Enactment of relationships with a specific purpose to accomplish. Elements including posture movement dance mask, music,scenarios,time,place.
Edward Bond
wants plays to each, Marxist
The greatest and first Japanese playwright.
Private theatres
Indoor theatres in English Renaissance.
Public theatres
Outdoor theatres in English Renaissance.
Tension between two or more characters, leading to a crisis or a climax.
Eugene Ionesco
-Focuses on deadening nature of middle-class materialist society
-Isolation of individual
("English", "English", "English")
-2nd phase: focus on protagonists who refuse to conform
RHINOCEROS (1960) - Absurdist
English poet and dramatist considered one of the greatest English writers (1564-1616)
gifts that save
knowledge, good deeds, confession (keep grinding coffee)
after apprenticeship a man was voted into the guild and started working for pay for his labor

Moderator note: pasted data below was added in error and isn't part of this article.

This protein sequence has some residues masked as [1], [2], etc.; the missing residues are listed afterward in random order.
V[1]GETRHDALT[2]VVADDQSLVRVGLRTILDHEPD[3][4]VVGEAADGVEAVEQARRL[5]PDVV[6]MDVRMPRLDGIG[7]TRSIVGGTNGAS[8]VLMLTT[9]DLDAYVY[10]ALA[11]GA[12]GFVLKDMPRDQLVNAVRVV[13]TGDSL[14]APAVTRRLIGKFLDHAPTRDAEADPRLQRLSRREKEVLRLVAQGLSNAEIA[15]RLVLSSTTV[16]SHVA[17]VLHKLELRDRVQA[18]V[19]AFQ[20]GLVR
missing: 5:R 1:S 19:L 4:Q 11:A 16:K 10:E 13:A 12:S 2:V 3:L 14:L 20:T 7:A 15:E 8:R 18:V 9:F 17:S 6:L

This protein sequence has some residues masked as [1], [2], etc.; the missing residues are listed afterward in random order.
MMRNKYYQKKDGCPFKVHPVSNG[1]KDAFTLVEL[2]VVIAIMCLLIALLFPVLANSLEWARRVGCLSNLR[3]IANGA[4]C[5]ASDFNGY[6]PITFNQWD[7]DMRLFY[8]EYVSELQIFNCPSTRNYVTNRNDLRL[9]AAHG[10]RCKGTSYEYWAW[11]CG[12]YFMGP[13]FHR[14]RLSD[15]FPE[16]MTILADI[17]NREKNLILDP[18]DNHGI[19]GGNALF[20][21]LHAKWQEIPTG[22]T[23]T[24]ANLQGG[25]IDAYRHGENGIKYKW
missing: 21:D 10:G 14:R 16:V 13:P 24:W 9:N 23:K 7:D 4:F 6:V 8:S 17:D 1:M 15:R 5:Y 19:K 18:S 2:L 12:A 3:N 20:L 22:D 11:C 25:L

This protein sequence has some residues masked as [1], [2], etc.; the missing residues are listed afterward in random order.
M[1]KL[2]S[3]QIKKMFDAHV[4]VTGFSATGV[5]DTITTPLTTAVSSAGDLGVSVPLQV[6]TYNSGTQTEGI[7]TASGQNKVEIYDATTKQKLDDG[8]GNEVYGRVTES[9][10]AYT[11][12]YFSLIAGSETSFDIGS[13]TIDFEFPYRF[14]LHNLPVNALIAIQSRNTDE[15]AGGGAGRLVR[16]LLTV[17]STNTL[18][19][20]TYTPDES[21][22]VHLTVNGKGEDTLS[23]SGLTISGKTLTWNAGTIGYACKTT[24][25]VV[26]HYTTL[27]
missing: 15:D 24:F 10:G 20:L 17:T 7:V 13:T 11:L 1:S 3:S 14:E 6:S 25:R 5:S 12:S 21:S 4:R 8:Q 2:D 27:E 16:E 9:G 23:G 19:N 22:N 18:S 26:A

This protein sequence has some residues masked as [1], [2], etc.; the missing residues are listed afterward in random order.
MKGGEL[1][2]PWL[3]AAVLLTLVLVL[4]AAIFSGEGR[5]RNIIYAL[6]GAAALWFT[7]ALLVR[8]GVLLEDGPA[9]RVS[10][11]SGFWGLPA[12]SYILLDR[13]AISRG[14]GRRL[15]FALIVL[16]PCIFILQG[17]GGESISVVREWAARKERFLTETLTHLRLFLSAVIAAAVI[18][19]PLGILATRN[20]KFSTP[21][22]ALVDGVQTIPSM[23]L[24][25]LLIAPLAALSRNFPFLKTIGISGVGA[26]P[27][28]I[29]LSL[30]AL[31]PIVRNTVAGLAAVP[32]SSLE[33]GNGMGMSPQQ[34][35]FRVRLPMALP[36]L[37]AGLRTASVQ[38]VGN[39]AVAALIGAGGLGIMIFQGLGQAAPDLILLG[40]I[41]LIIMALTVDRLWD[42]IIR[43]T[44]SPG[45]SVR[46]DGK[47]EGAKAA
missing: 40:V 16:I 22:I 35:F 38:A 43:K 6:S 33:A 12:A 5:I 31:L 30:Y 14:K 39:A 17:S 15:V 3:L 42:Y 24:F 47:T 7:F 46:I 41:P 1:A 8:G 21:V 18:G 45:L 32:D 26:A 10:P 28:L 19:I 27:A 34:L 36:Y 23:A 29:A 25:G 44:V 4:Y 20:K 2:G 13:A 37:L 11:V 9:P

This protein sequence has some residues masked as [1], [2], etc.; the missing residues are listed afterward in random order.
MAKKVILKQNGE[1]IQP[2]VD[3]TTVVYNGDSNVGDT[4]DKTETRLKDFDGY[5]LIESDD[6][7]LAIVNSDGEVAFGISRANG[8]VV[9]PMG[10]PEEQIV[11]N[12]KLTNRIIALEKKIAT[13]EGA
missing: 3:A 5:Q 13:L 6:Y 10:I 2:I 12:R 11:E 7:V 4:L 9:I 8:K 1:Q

Teatro Olimpico
first and oldest italian reniassance theatre built in 1584 it was a permenant indoor theatre that had perspecitve built into it, realized only could use theatre for greek/roman plays, anything else is was useless
The Rover
Restoration comedy by Behn, England, 17th c.
Morality plays
15-16th ct. medieval plays with allegorical characters
William Wycherley
an English dramatist of the Restoration period, best known for the plays The Country Wife and The Plain Dealer. William Wycherley may have coined the expression "nincompoop" (certainly, the word occurs in The Plain Dealer). The Oxford English Dictionary also cites Wycherley as the first user of the phrase "happy-go-lucky", in 1672.